The CJEU has clearly set out the main criteria for qualifying on-call time as working time or rest periods, in its Radiotelevizija Slovenija and Stadt Offenbach am Main cases of earlier this year. It now applies the same reasoning to a daily break, during which an employee needs to remain available to respond to emergencies.
Just like in the previous Matzak and Stadt Offenbach am Main cases, the facts concern a firefighter, this time located in Prague (Czech Republic). In this case, it was a company firefighter of the undertaking DPP, who claimed non-paid remuneration relating to his breaks. He was awarded two non-paid breaks of 30 minutes per working day. During these breaks he must carry a device which could call him out for an intervention. When this happens, he has two minutes to respond and start the intervention. According to the company, these interventions only happen occasionally and are unpredictable. Therefore, the company refused to pay the remuneration during the breaks.
The referring Czech court posed several prejudicial questions to the CJEU: in essence they come down to whether Article 2 of the Working Time Directive 2003/88 must be interpreted as meaning that the break granted to a worker during his or her daily working time, during which the worker must be ready to respond to a call-out, within a time limit of two minutes if necessary, must be classified as ‘working time’ or as a ‘rest period’, and whether the occasional and unpredictable nature and the frequency of call-outs during those breaks have a bearing on that classification.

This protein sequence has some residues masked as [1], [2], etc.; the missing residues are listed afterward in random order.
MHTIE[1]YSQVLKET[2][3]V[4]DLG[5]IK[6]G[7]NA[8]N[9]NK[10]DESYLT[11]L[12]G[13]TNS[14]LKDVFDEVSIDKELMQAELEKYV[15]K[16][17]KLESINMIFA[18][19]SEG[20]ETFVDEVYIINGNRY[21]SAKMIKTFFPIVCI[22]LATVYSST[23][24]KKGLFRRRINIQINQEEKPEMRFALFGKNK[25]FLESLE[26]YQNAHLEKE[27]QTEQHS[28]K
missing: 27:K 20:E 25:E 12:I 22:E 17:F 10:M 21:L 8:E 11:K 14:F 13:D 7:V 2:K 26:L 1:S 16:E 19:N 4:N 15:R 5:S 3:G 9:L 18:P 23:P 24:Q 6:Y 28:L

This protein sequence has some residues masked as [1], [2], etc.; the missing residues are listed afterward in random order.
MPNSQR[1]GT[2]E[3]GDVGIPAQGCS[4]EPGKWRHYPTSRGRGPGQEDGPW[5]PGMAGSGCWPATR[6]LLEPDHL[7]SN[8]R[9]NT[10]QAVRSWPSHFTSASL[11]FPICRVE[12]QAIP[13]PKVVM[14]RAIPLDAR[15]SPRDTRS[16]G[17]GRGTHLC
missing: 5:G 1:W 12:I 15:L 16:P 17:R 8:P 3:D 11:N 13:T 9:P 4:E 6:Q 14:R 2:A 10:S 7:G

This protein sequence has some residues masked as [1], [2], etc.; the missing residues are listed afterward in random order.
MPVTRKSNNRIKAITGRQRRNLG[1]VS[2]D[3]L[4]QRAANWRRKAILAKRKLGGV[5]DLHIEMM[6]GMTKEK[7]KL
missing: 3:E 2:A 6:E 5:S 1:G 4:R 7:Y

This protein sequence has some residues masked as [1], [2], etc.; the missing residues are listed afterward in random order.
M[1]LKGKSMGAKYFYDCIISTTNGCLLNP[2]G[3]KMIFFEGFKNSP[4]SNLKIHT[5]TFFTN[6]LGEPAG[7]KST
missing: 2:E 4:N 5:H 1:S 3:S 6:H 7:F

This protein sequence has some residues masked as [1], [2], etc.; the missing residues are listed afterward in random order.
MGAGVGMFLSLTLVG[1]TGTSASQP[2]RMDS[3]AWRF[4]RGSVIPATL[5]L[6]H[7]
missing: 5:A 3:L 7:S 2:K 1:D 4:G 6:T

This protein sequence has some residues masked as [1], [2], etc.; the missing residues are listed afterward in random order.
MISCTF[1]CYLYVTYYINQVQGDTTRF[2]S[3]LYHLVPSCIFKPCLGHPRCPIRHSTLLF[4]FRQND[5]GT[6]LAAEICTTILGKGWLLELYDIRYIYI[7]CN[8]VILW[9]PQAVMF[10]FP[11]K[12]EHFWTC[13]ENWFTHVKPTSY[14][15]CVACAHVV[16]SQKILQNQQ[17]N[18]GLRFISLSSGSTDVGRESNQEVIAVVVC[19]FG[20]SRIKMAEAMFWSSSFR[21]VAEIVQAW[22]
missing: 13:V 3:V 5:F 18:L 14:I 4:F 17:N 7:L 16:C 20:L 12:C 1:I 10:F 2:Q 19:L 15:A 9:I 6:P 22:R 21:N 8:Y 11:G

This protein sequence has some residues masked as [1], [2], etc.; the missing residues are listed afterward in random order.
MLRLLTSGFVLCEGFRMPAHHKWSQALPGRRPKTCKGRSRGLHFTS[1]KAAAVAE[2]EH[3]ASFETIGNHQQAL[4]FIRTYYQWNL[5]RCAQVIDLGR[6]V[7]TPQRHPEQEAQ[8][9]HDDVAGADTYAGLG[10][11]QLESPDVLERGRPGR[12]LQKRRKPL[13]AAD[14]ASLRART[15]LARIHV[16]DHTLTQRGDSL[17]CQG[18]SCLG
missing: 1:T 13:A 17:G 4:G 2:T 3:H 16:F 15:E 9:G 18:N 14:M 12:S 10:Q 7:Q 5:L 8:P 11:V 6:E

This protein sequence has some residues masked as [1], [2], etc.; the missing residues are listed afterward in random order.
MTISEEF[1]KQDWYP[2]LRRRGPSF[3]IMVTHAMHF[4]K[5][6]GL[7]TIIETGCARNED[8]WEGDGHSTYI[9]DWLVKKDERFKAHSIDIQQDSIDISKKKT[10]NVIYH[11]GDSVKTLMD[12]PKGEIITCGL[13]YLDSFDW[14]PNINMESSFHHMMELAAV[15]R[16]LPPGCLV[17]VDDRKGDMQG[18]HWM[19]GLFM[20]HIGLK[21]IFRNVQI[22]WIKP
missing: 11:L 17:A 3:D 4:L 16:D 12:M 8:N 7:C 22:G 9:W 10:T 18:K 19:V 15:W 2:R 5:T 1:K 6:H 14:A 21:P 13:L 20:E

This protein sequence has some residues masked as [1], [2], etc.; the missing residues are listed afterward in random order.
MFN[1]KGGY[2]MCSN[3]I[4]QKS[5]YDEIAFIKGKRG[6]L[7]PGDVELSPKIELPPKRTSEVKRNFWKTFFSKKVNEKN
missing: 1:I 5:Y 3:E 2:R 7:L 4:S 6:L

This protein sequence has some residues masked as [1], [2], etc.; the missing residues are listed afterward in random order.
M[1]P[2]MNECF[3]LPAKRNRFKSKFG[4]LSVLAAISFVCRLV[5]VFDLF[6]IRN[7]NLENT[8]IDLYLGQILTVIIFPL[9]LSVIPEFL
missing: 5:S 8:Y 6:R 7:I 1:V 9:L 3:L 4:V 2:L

The Court of Justice applied its two main criteria:
- the reasonable time limit within which the employee needs to respond;
- the frequency of the interventions.
In this particular case, it is clear that the time limit of two minutes is very restrictive and therefore, clearly pointing towards working time. At the same time, the frequency of the interventions is very low. Nonetheless, the Court holds the vision that even for infrequent interventions, an on-call period can be seen as working time, when the responding time is so short that it effectively limits the possibility for the employee to freely enjoy his own time. The unpredictable nature of the interventions even adds to this view. However, the referring national court should not look to the restriction of the employee’s free time, which results from the short duration of the breaks (30 minutes).
In addition, the CJEU also repeats that the Working Time Directive does not include any provision regarding the remuneration of working time. Whether the firefighter has the right to remuneration for the time spent during these breaks, depends on the national legislation (and possibly on sector and company rules).
Key Action Points for Human Resources and In-house Counsel
- Breaks can constitute working time if the employee needs to remain on-call.
- If you want to avoid the qualification as working time, give the employee a reasonable amount of time to respond to the intervention (so he can freely enjoy his own time).
- If this is not feasible, see if it is possible in accordance with national legislation to provide a lower compensation for on-call breaks than for actual active working time.